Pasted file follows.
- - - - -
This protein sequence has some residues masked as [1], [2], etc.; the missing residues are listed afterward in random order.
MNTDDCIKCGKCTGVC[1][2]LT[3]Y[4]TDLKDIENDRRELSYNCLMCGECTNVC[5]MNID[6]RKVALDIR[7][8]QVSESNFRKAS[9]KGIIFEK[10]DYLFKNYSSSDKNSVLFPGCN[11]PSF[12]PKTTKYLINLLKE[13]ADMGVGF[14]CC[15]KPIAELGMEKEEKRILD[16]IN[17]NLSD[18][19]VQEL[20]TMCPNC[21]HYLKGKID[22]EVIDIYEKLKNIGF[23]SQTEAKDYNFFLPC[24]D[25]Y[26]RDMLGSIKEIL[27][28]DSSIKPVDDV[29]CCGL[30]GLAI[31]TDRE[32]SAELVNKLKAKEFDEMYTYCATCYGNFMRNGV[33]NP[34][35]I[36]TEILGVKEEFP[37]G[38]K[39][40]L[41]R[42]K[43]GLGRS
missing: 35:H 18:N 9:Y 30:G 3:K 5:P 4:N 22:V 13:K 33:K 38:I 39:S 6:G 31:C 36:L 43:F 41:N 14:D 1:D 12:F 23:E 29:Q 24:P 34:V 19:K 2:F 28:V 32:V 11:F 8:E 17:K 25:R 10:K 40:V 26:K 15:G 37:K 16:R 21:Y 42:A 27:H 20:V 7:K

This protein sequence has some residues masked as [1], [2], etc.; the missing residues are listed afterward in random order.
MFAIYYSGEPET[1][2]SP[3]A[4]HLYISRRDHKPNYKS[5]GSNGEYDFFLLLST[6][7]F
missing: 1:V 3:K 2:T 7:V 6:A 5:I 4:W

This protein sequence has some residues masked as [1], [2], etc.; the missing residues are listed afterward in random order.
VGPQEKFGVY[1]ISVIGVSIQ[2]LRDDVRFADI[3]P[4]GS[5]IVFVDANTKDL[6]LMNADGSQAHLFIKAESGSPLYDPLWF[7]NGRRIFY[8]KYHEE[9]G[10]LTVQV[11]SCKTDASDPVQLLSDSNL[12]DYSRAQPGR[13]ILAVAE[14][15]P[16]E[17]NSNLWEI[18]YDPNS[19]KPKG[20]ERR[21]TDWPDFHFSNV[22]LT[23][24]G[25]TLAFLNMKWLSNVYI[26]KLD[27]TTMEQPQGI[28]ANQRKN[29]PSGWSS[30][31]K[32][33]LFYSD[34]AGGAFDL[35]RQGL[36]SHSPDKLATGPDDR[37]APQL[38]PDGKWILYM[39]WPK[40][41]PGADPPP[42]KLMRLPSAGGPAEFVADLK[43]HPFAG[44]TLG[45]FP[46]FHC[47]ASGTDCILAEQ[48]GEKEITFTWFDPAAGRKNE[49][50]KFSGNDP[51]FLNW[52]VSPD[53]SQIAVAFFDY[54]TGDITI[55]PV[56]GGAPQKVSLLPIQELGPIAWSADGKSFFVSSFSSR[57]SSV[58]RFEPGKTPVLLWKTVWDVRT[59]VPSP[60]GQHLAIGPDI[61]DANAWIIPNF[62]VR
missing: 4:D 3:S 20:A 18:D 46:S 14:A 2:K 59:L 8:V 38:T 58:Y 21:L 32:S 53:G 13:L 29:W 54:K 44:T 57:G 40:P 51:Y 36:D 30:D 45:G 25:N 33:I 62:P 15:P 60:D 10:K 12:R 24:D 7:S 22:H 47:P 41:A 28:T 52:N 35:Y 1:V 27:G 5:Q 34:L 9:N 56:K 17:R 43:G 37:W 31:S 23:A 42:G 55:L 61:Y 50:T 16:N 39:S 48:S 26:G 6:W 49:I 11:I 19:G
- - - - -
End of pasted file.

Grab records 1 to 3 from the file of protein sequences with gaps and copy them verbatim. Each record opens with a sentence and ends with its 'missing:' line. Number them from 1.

This protein sequence has some residues masked as [1], [2], etc.; the missing residues are listed afterward in random order.
MNTDDCIKCGKCTGVC[1][2]LT[3]Y[4]TDLKDIENDRRELSYNCLMCGECTNVC[5]MNID[6]RKVALDIR[7][8]QVSESNFRKAS[9]KGIIFEK[10]DYLFKNYSSSDKNSVLFPGCN[11]PSF[12]PKTTKYLINLLKE[13]ADMGVGF[14]CC[15]KPIAELGMEKEEKRILD[16]IN[17]NLSD[18][19]VQEL[20]TMCPNC[21]HYLKGKID[22]EVIDIYEKLKNIGF[23]SQTEAKDYNFFLPC[24]D[25]Y[26]RDMLGSIKEIL[27][28]DSSIKPVDDV[29]CCGL[30]GLAI[31]TDRE[32]SAELVNKLKAKEFDEMYTYCATCYGNFMRNGV[33]NP[34][35]I[36]TEILGVKEEFP[37]G[38]K[39][40]L[41]R[42]K[43]GLGRS
missing: 35:H 18:N 9:Y 30:G 3:K 5:P 4:N 22:V 13:K 33:K 38:I 39:S 6:G 31:C 36:L 43:F 41:N 14:D 1:D 12:F 23:E 29:Q 24:P 34:V 19:K 2:F 28:V 32:V 11:F 8:E 17:K 25:R 10:K 40:V 26:K 15:G 37:K 16:R 21:Y 42:A 27:H 20:V 7:K

This protein sequence has some residues masked as [1], [2], etc.; the missing residues are listed afterward in random order.
MFAIYYSGEPET[1][2]SP[3]A[4]HLYISRRDHKPNYKS[5]GSNGEYDFFLLLST[6][7]F
missing: 1:V 3:K 2:T 7:V 6:A 5:I 4:W

This protein sequence has some residues masked as [1], [2], etc.; the missing residues are listed afterward in random order.
VGPQEKFGVY[1]ISVIGVSIQ[2]LRDDVRFADI[3]P[4]GS[5]IVFVDANTKDL[6]LMNADGSQAHLFIKAESGSPLYDPLWF[7]NGRRIFY[8]KYHEE[9]G[10]LTVQV[11]SCKTDASDPVQLLSDSNL[12]DYSRAQPGR[13]ILAVAE[14][15]P[16]E[17]NSNLWEI[18]YDPNS[19]KPKG[20]ERR[21]TDWPDFHFSNV[22]LT[23][24]G[25]TLAFLNMKWLSNVYI[26]KLD[27]TTMEQPQGI[28]ANQRKN[29]PSGWSS[30][31]K[32][33]LFYSD[34]AGGAFDL[35]RQGL[36]SHSPDKLATGPDDR[37]APQL[38]PDGKWILYM[39]WPK[40][41]PGADPPP[42]KLMRLPSAGGPAEFVADLK[43]HPFAG[44]TLG[45]FP[46]FHC[47]ASGTDCILAEQ[48]GEKEITFTWFDPAAGRKNE[49][50]KFSGNDP[51]FLNW[52]VSPD[53]SQIAVAFFDY[54]TGDITI[55]PV[56]GGAPQKVSLLPIQELGPIAWSADGKSFFVSSFSSR[57]SSV[58]RFEPGKTPVLLWKTVWDVRT[59]VPSP[60]GQHLAIGPDI[61]DANAWIIPNF[62]VR
missing: 4:D 3:S 20:A 18:D 46:S 14:A 2:K 59:L 8:V 38:T 58:Y 21:L 32:S 53:G 13:L 29:W 54:K 44:T 57:G 40:P 51:Y 36:D 30:D 45:G 25:N 33:I 62:P 15:P 60:D 10:K 12:R 24:D 7:S 22:H 47:P 41:A 28:T 52:N 35:Y 1:V 27:G 5:Q 34:L 9:N 56:K 17:R 43:G 37:W 31:S 23:A 42:G 55:L 61:Y 50:T 16:N 39:S 48:S 26:G 6:W 49:I 11:I 19:G